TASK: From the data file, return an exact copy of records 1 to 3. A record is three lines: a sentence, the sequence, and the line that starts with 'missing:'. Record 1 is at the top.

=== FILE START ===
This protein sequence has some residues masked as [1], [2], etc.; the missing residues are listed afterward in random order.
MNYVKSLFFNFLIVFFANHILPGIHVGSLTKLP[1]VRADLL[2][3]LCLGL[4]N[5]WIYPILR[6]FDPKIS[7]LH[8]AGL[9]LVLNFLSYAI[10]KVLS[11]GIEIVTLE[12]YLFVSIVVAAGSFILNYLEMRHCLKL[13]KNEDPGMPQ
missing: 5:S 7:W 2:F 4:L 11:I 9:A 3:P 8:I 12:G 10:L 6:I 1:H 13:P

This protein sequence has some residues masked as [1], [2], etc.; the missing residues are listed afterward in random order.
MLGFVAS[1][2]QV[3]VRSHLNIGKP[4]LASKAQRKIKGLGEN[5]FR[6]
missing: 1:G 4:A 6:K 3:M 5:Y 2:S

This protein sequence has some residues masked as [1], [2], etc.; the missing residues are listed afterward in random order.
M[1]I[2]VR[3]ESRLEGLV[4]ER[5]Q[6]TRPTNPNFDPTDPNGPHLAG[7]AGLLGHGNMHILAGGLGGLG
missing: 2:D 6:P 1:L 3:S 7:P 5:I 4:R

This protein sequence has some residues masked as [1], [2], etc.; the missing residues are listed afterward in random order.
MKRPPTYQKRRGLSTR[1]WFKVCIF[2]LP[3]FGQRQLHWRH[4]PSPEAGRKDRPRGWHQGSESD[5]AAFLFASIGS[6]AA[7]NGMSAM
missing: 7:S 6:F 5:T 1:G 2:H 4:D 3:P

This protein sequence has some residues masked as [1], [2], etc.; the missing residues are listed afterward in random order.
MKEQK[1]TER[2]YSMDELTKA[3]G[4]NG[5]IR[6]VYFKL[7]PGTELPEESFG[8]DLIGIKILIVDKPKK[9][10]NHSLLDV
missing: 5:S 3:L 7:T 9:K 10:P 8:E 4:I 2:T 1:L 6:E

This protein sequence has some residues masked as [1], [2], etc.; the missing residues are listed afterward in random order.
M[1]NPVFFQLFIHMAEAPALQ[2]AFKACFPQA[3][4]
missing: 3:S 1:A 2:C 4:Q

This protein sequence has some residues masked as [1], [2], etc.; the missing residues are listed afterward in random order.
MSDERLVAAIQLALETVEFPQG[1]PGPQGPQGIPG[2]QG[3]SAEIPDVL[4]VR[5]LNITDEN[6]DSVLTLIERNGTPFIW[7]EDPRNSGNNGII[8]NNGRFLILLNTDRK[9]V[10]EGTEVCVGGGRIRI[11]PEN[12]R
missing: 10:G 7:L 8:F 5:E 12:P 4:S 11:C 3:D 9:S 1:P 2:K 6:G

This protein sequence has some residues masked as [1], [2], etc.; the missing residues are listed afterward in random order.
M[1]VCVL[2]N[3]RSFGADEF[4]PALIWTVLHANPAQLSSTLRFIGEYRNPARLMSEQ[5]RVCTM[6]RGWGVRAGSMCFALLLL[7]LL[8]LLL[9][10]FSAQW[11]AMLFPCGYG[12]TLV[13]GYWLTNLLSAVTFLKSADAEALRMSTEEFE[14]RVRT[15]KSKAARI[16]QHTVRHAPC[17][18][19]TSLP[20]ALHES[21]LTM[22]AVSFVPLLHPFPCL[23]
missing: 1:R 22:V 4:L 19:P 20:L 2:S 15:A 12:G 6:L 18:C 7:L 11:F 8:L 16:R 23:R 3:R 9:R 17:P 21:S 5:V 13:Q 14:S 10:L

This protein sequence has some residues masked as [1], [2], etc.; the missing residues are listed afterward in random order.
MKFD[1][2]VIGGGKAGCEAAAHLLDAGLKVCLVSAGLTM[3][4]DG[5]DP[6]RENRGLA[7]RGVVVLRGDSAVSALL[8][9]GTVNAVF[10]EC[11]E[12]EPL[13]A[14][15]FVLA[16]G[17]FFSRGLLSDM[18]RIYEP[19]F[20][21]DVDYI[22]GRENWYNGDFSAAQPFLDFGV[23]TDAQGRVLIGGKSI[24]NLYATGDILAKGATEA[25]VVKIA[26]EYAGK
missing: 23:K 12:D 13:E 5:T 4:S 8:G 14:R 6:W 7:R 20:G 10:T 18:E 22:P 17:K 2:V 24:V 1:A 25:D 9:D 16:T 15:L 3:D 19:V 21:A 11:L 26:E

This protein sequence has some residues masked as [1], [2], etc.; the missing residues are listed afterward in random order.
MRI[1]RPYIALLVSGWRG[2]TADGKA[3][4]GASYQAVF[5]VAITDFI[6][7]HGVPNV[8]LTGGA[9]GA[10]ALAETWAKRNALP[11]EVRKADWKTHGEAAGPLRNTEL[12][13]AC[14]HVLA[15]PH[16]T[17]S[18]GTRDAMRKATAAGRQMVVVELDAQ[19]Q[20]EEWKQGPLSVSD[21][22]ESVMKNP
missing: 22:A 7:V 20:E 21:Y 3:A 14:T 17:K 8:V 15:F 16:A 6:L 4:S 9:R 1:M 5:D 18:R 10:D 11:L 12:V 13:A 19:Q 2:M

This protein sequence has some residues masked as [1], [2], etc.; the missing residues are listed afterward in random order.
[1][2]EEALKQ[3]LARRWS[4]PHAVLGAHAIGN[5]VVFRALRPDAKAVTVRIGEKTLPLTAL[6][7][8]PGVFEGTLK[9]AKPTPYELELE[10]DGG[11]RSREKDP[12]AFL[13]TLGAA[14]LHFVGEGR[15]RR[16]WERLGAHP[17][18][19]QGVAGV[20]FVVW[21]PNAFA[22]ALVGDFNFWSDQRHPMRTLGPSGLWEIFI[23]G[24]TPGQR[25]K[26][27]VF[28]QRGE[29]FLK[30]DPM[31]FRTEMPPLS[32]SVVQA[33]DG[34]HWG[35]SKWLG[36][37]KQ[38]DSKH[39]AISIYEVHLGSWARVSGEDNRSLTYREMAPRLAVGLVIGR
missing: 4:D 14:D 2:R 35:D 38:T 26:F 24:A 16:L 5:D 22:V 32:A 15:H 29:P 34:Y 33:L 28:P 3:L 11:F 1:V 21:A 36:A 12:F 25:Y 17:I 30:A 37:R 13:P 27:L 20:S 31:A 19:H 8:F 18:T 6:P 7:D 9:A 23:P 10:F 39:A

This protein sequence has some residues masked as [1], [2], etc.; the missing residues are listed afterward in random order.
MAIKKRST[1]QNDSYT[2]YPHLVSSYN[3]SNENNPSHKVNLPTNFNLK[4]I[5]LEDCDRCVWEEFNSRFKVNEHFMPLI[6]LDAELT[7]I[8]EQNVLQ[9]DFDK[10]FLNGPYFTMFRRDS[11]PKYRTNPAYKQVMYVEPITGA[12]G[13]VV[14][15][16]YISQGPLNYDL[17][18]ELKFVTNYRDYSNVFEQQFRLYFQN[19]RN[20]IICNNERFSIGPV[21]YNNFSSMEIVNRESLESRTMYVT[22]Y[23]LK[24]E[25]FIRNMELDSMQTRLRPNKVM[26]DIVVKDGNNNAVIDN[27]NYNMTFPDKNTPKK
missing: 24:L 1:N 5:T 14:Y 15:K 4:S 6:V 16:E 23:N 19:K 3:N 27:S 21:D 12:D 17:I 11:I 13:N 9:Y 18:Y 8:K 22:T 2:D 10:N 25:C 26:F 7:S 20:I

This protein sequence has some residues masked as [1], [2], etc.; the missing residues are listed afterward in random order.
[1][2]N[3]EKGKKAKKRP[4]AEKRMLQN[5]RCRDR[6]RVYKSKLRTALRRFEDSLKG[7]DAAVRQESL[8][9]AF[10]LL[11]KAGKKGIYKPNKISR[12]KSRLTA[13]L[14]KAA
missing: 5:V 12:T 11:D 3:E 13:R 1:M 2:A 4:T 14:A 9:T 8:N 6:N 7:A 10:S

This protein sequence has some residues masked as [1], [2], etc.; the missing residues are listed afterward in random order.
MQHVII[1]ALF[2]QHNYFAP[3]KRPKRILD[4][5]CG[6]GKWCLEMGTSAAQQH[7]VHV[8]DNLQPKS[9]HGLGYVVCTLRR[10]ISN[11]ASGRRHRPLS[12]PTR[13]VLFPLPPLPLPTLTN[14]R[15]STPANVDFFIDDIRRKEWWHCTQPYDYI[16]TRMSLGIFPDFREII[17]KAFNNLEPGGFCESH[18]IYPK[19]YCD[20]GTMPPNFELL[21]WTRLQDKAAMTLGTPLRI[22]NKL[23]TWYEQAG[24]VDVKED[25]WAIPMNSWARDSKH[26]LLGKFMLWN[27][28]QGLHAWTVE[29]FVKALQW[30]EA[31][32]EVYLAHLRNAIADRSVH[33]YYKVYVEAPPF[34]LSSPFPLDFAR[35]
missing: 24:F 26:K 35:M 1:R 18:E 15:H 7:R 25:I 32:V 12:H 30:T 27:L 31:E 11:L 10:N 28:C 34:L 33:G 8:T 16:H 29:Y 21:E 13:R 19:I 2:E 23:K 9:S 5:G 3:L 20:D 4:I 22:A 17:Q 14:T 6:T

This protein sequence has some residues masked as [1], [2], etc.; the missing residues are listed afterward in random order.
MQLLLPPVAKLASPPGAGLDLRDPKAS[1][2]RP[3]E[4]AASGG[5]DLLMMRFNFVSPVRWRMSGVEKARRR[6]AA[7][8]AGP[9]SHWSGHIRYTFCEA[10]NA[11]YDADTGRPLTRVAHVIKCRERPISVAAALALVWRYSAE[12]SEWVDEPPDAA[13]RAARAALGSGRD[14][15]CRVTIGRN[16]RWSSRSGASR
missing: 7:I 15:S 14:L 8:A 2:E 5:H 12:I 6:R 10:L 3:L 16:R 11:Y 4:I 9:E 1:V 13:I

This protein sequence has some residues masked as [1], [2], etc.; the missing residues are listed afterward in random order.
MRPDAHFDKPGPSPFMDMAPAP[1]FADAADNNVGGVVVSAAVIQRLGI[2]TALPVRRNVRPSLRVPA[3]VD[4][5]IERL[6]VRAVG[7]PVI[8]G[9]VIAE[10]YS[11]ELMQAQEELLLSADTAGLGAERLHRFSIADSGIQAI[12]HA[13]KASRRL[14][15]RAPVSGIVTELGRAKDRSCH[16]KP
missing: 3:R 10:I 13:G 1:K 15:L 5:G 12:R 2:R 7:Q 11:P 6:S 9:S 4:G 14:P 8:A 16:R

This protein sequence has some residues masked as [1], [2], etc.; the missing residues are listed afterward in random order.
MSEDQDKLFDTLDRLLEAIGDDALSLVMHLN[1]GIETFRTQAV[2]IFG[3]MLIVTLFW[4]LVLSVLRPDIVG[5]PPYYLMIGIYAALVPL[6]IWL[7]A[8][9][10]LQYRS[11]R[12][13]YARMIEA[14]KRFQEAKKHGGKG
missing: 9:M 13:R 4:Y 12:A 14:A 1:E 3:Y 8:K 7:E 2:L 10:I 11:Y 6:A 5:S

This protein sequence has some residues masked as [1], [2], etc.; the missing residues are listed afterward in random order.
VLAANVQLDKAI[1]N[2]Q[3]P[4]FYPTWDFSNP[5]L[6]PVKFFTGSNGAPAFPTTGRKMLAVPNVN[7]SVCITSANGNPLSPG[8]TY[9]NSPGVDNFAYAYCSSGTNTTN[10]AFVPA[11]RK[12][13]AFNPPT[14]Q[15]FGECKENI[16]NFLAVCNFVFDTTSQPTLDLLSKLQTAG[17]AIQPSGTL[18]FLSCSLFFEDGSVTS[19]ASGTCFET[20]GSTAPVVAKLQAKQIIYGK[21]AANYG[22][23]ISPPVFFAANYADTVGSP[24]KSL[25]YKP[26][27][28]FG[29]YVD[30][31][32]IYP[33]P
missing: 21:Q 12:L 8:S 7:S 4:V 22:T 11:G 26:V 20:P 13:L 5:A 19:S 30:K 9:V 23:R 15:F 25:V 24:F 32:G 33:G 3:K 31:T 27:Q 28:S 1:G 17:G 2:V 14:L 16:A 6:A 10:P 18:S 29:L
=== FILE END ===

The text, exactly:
This protein sequence has some residues masked as [1], [2], etc.; the missing residues are listed afterward in random order.
MNYVKSLFFNFLIVFFANHILPGIHVGSLTKLP[1]VRADLL[2][3]LCLGL[4]N[5]WIYPILR[6]FDPKIS[7]LH[8]AGL[9]LVLNFLSYAI[10]KVLS[11]GIEIVTLE[12]YLFVSIVVAAGSFILNYLEMRHCLKL[13]KNEDPGMPQ
missing: 5:S 7:W 2:F 4:L 11:I 9:A 3:P 8:I 12:G 10:L 6:I 1:H 13:P

This protein sequence has some residues masked as [1], [2], etc.; the missing residues are listed afterward in random order.
MLGFVAS[1][2]QV[3]VRSHLNIGKP[4]LASKAQRKIKGLGEN[5]FR[6]
missing: 1:G 4:A 6:K 3:M 5:Y 2:S

This protein sequence has some residues masked as [1], [2], etc.; the missing residues are listed afterward in random order.
M[1]I[2]VR[3]ESRLEGLV[4]ER[5]Q[6]TRPTNPNFDPTDPNGPHLAG[7]AGLLGHGNMHILAGGLGGLG
missing: 2:D 6:P 1:L 3:S 7:P 5:I 4:R